As I write this, it’s 10 degrees outside, with a windchill of 8 below 0. Not much fun, even if all you’re doing is scooting from a building door to your car.
Now imagine being homeless. And a trafficking victim.
Mary David writes that the severe winter weather is a burden on the trafficked population, even though shelters in larger cities work to offer longer hours and services to those on the streets:
But what about the abuse that takes place at homeless shelters? What about the fact that many well-meaning groups and organizations lack the resources or means to keep out pimps, recruiters for traffickers, and those who otherwise take advantage of helpless women and children? Those who target these locations because they know the vulnerabilities of the people who enter?
With the Super Bowl in New Jersey this year, CBS is predicting a chilly day for the fans and players. And under all the hype, parties, much-anticipated commercials and fun of a big sporting event, is a parasite that attaches itself to big league sports: human trafficking.
Texas Attorney General Greg Abbott: “It’s commonly known as the single largest human trafficking incident in the United States.”
Dallas police and federal authorities arrested 133 minors for prostitution during the 2011 Super Bowl, and according to Forbes Magazine 10,000 prostitutes were transported to Miami for the Super Bowl in 2010.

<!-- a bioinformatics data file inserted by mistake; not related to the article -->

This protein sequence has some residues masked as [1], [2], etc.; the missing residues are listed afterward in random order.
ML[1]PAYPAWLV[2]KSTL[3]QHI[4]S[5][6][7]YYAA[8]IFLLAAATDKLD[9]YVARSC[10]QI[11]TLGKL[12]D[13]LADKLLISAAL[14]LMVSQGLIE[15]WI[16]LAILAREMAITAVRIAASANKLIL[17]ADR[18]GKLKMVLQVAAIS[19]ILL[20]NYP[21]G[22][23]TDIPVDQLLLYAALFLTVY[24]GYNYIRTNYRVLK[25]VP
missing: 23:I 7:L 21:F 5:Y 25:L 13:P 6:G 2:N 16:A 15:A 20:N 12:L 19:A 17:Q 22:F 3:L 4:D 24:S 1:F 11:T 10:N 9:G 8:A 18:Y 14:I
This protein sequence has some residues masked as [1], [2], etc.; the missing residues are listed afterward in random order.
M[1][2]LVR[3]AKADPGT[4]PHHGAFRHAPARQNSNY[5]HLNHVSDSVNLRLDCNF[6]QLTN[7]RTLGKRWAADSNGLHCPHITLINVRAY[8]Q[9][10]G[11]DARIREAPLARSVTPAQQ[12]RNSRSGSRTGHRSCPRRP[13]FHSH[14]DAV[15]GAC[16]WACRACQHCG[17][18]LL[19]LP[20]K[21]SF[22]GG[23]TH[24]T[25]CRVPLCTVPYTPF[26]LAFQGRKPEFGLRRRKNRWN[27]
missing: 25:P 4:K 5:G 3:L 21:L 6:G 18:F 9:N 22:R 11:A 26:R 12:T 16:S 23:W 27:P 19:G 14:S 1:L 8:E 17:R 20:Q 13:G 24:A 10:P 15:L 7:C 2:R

A United States Department of Justice investigation from January 2008 to June 2010 discovered that 40 percent of human trafficking incidents involve child prostitution or the sexual exploitation of a child. UNICEF estimates there are nearly 2 million children in the commercial sex trade, and major sporting events have become a nexus for sexual predators and a haven for sex trafficking.
Victims of trafficking range from mere children (9 years old) to adults. Many were abused as children. Many left home voluntarily, trying to escape abuse, only to find themselves adrift on the streets. Young, alone, uneducated…what choices are there?
A trafficker will seem generous, affectionate, offer care and comfort for this mother and child. It may seem, at first, to be the best option. And even when the situation goes awry — she goes out on the streets, being watched by her pimp, giving all that she earns to him… he is still watching out to make sure other pimps don’t interfere. He is guarding “his commodity.” In some way, it might even make the teen feel like he values her, because she is producing something for him.
We can all help. We can learn the signs of trafficking (and stop doubting that it isn’t happening where you live.) We can support organizations like the United States Conference of Catholic Bishops, the Polaris Project and Freedom Place, all of which work to educate about human trafficking, work to prevent it, and help victims in recovery.
As Pope Francis recently noted when speaking to new diplomatic representatives:
“This cannot continue,” he stressed. “It constitutes a grave violation of the human rights of the victims and an offense to their dignity, as well as a defeat for the global community.”
“All persons of good will, whether they profess a religion or not, cannot allow these women, these men and these children to be treated as objects, deceived, violated, often repeatedly sold, for various purposes, and at the end either killed or ruined physically and mentally, to end up discarded and abandoned. It is shameful.”